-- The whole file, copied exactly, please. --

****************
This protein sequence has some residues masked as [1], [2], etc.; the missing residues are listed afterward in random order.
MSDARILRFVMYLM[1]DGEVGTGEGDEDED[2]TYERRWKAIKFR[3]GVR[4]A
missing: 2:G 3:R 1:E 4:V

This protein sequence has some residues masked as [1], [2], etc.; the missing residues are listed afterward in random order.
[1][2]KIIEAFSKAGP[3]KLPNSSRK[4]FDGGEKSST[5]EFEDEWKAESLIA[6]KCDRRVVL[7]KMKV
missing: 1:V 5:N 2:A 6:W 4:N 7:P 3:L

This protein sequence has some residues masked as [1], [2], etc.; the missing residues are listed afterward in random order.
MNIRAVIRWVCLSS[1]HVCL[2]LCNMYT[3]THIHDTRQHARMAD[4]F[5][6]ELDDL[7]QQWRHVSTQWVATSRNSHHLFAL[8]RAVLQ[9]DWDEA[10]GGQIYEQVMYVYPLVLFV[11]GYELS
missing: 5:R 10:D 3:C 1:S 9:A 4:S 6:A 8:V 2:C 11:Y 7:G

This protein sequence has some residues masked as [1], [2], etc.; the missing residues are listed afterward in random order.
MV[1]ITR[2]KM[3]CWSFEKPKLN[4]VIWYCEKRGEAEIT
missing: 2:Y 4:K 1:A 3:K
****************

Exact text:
This protein sequence has some residues masked as [1], [2], etc.; the missing residues are listed afterward in random order.
MSDARILRFVMYLM[1]DGEVGTGEGDEDED[2]TYERRWKAIKFR[3]GVR[4]A
missing: 2:G 3:R 1:E 4:V

This protein sequence has some residues masked as [1], [2], etc.; the missing residues are listed afterward in random order.
[1][2]KIIEAFSKAGP[3]KLPNSSRK[4]FDGGEKSST[5]EFEDEWKAESLIA[6]KCDRRVVL[7]KMKV
missing: 1:V 5:N 2:A 6:W 4:N 7:P 3:L

This protein sequence has some residues masked as [1], [2], etc.; the missing residues are listed afterward in random order.
MNIRAVIRWVCLSS[1]HVCL[2]LCNMYT[3]THIHDTRQHARMAD[4]F[5][6]ELDDL[7]QQWRHVSTQWVATSRNSHHLFAL[8]RAVLQ[9]DWDEA[10]GGQIYEQVMYVYPLVLFV[11]GYELS
missing: 5:R 10:D 3:C 1:S 9:A 4:S 6:A 8:V 2:C 11:Y 7:G

This protein sequence has some residues masked as [1], [2], etc.; the missing residues are listed afterward in random order.
MV[1]ITR[2]KM[3]CWSFEKPKLN[4]VIWYCEKRGEAEIT
missing: 2:Y 4:K 1:A 3:K